In 1790, President George Washington delivered the first State of the Union Address to Congress in person. One of his opening lines was this: “I embrace with great satisfaction the opportunity, which now presents itself, of congratulating you on the present favourable prospects of our public affairs.” Modernize the language a little bit and I’m pretty sure that sums up how every President since #1 viewed the shape of the country under his watch. I haven’t read every address ever given, but I very much doubt that any Chief Executive began his remarks by saying something such as, “Let me tell ya, we are in a mess.”
For more than 100 years, from Jefferson to Wilson, the Presidents didn’t even bother to appear on Capitol Hill in person. Our third President possibly hadn’t been keen on a chilly open-carriage ride up Pennsylvania Avenue in January because he started the practice of sending separate written annual messages to the House and Senate instead of speech-making in the flesh. Subsequent Presidents apparently kind of liked that idea, and it wasn’t until 1913 that Woodrow Wilson broke with the tradition and spoke to a joint session of Congress that year. Since then, the only exception to a live chat was in 1945 when Franklin Roosevelt (a rather ill FDR, as history has it) sent a written version of his take on the state of affairs in the nation.
Joe Biden, of course, was the latest President to fulfill his Constitutional duty under Article II, Section 3, Clause 1 to periodically “give to the Congress Information of the State of the Union, and recommend to their Consideration such measures as he shall judge necessary and expedient.”
Boy, did he ever. In keeping with every SOTU speech that I’ve ever heard, President Biden reeled off a laundry list of ways he’d like the federal treasury to be spent. As is usually now the case, members of Congress who identify with the President’s political party wildly applauded every suggestion while the loyal opposition sat on its collective hands.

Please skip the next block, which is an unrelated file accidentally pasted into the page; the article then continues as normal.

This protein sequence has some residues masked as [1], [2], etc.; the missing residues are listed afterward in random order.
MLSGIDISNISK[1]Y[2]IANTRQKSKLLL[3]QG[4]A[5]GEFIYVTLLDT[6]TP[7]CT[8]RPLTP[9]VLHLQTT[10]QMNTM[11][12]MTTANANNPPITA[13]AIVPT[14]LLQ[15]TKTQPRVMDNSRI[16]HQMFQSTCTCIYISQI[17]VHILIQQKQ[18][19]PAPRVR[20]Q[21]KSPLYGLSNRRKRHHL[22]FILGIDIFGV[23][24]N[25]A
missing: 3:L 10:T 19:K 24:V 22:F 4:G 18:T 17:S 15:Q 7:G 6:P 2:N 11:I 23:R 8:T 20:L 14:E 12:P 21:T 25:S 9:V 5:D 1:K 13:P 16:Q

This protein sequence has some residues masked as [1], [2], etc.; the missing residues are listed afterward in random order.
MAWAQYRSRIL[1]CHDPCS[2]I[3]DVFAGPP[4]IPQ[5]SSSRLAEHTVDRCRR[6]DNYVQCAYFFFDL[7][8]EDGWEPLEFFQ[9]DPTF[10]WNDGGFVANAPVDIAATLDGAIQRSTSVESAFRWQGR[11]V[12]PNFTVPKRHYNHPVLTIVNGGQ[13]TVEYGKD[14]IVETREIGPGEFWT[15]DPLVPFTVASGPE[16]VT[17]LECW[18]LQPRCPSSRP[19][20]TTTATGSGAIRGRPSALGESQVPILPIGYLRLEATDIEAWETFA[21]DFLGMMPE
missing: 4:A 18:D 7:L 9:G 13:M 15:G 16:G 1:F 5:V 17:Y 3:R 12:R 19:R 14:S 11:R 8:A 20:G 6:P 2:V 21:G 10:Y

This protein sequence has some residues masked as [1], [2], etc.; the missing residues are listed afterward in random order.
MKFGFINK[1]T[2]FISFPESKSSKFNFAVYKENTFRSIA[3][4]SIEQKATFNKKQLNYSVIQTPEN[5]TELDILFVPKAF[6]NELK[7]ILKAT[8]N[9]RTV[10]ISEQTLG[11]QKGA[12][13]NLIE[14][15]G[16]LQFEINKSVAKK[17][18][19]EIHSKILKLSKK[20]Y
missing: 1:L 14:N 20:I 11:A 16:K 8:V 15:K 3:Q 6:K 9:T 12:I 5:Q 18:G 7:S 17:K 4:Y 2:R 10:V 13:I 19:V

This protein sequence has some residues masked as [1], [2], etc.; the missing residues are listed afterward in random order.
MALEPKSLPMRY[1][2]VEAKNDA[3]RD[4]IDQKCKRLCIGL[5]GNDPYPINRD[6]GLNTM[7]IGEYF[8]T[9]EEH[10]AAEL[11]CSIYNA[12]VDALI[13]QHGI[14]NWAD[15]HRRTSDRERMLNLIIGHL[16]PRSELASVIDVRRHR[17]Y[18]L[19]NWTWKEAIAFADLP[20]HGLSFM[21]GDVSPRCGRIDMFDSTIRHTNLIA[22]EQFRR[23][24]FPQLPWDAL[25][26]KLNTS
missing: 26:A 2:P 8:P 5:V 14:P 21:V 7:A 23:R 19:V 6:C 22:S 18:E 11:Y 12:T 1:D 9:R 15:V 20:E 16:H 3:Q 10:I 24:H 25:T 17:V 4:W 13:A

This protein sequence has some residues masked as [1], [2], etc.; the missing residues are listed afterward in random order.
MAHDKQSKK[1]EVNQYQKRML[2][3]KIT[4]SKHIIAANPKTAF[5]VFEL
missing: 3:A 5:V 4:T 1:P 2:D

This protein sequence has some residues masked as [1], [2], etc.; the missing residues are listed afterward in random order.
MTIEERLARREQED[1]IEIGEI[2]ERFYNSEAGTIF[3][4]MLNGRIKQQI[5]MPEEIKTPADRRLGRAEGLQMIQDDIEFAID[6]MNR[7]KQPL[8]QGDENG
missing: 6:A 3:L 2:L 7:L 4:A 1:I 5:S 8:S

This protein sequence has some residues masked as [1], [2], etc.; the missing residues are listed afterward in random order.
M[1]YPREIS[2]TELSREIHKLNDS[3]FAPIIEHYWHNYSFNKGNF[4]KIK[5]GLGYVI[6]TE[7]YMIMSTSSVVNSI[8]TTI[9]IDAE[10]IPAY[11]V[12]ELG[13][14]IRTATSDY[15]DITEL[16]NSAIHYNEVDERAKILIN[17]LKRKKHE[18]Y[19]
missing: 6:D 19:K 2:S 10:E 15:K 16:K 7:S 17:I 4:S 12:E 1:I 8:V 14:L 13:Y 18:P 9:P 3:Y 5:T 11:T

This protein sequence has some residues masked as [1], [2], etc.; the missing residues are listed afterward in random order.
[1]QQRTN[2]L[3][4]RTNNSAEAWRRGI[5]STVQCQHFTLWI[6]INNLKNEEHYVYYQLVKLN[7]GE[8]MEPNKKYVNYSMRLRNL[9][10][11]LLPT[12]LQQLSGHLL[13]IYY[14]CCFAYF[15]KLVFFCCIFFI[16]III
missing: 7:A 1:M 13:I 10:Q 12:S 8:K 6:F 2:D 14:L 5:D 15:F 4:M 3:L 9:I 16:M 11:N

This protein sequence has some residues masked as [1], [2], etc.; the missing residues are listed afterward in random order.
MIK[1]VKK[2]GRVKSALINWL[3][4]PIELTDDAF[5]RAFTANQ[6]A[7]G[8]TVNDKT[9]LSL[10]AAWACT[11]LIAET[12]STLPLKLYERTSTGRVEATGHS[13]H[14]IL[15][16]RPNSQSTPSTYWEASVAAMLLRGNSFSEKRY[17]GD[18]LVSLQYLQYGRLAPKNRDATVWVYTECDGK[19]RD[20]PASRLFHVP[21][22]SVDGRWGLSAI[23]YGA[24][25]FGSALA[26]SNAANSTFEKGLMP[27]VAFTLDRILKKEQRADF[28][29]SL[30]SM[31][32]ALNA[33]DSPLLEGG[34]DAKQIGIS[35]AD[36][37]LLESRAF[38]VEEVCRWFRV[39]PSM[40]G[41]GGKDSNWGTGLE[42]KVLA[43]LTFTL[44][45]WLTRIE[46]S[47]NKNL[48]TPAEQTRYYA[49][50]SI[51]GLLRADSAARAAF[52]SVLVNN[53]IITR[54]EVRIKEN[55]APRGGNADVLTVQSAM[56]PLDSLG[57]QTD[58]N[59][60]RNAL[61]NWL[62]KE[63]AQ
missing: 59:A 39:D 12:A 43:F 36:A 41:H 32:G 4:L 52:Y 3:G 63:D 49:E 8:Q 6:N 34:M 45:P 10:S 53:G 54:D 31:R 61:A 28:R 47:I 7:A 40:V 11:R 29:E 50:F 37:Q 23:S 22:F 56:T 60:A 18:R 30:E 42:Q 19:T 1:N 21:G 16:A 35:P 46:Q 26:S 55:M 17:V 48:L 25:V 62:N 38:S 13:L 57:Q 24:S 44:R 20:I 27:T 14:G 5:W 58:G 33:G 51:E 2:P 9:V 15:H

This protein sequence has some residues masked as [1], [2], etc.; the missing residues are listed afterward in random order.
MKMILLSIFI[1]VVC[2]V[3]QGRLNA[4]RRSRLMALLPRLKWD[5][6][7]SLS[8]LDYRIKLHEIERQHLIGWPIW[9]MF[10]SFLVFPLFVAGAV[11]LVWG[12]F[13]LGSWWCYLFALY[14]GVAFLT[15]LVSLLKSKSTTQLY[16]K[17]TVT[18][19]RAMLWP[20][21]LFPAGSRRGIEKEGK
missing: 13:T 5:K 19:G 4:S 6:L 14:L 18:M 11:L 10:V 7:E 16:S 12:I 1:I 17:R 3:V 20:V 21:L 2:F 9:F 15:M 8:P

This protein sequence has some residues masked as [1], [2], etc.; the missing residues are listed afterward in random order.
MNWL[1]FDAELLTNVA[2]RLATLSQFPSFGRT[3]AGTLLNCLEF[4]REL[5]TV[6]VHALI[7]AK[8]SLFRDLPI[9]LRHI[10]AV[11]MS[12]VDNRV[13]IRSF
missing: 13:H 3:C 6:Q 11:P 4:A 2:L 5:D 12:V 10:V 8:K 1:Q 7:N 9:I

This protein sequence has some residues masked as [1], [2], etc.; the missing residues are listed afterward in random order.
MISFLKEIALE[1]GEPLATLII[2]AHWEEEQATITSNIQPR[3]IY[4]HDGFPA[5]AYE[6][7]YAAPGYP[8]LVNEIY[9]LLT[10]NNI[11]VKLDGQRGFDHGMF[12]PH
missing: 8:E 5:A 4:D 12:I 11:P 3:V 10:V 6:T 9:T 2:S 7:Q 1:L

Pundits weighed in with their thoughts on the President’s proposals, but what do you suppose the professional party kingpins thought? I’m thinking a conversation between two veteran partisans in a darkened booth at a bistro in Georgetown might have gone something like this:
DEM: Fantastic! The President was spot on. Hit every high note.
REP: You must be joking. You sure you were watching Biden’s speech and not a re-run from another president from a few years ago?
DEM: Not a chance. Biden was articulate, courageous, and obviously in full command.
REP: Of what? He stumbled and bumbled from the word go. Thought Chuck Schumer is the Minority Leader of the Senate. Which he should be, by the way.
DEM: You’re not suggesting any 2022 elections were stolen, are you?
REP: Let’s focus on the speech. Who wrote that for him, AOC and the Squad?
DEM: I thought it was very fair and balanced.
REP: Do you mean fare? Because everything he talked about comes with a huge price tag.
DEM: Which will be paid for by the . . .
REP: (Interrupting) billionaires in the country, right?
DEM: Oh, you WERE paying attention, I see.
REP: Even if you confiscated every dollar from every billionaire in the country you wouldn’t have enough to pay for a fraction of what Biden proposed.
DEM: That’s probably true. But that cash could be a good start. And don’t forget the corporations making obscene profits. There’s money in them thar hills, partner.
REP: It seems to me that Biden wants his legacy to be the guy who figured out how to spend more taxpayer money in four years than all previous Presidents combined since George Washington.
DEM: Hey, what can I say? Americans seem to like getting free money.
REP: There’s no such thing as a free lunch.
DEM: Are you sure? We’re not paying for ours.
REP: Biden does realize his approval rating is heading toward ground zero, doesn’t he?
DEM: So, the only way to go is up, right?
REP: You know what? It doesn’t matter who’s at the podium. These State of the Union speeches are all pomp, circumstance, and pablum for the partisans. Why do we even have them anyway?
DEM: Oh, that’s easy. So political pros like us can stay in business. Where would WE be if everyone agreed on everything?
REP: Hmmm. I see your point. Well, I guess in that case, it WAS a great speech.
DEM: I knew you’d see it my way.
REP: Who woulda thought?
©MMXXIII. William J. Lewis, III – Freelance Writer
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